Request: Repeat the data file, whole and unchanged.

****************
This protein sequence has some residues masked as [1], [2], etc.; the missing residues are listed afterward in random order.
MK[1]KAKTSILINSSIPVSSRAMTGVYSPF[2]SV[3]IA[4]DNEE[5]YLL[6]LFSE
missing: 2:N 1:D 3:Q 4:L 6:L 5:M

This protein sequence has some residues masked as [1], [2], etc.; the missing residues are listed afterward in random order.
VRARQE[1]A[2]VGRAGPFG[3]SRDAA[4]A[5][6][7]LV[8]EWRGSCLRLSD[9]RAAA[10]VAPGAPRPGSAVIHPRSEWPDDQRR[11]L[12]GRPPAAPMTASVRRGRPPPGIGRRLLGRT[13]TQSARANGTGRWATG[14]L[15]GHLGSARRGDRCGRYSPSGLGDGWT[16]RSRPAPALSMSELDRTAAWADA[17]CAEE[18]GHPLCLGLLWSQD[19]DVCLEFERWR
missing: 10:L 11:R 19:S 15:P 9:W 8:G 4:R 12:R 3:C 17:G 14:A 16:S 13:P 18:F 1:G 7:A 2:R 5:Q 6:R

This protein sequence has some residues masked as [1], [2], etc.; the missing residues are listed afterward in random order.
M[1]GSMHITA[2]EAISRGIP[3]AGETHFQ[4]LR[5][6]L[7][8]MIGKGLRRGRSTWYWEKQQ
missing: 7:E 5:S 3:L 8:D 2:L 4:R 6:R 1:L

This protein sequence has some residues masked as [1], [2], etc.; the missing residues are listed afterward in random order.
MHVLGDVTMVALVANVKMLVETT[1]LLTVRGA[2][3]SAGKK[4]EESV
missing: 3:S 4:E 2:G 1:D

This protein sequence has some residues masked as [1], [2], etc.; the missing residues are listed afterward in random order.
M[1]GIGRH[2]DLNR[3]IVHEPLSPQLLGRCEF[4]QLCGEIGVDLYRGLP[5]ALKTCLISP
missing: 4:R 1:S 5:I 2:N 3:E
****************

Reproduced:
This protein sequence has some residues masked as [1], [2], etc.; the missing residues are listed afterward in random order.
MK[1]KAKTSILINSSIPVSSRAMTGVYSPF[2]SV[3]IA[4]DNEE[5]YLL[6]LFSE
missing: 2:N 1:D 3:Q 4:L 6:L 5:M

This protein sequence has some residues masked as [1], [2], etc.; the missing residues are listed afterward in random order.
VRARQE[1]A[2]VGRAGPFG[3]SRDAA[4]A[5][6][7]LV[8]EWRGSCLRLSD[9]RAAA[10]VAPGAPRPGSAVIHPRSEWPDDQRR[11]L[12]GRPPAAPMTASVRRGRPPPGIGRRLLGRT[13]TQSARANGTGRWATG[14]L[15]GHLGSARRGDRCGRYSPSGLGDGWT[16]RSRPAPALSMSELDRTAAWADA[17]CAEE[18]GHPLCLGLLWSQD[19]DVCLEFERWR
missing: 10:L 11:R 19:S 15:P 9:W 8:G 4:R 12:R 3:C 17:G 14:A 16:S 13:P 18:F 1:G 7:A 2:R 5:Q 6:R

This protein sequence has some residues masked as [1], [2], etc.; the missing residues are listed afterward in random order.
M[1]GSMHITA[2]EAISRGIP[3]AGETHFQ[4]LR[5][6]L[7][8]MIGKGLRRGRSTWYWEKQQ
missing: 7:E 5:S 3:L 8:D 2:L 4:R 6:R 1:L

This protein sequence has some residues masked as [1], [2], etc.; the missing residues are listed afterward in random order.
MHVLGDVTMVALVANVKMLVETT[1]LLTVRGA[2][3]SAGKK[4]EESV
missing: 3:S 4:E 2:G 1:D

This protein sequence has some residues masked as [1], [2], etc.; the missing residues are listed afterward in random order.
M[1]GIGRH[2]DLNR[3]IVHEPLSPQLLGRCEF[4]QLCGEIGVDLYRGLP[5]ALKTCLISP
missing: 4:R 1:S 5:I 2:N 3:E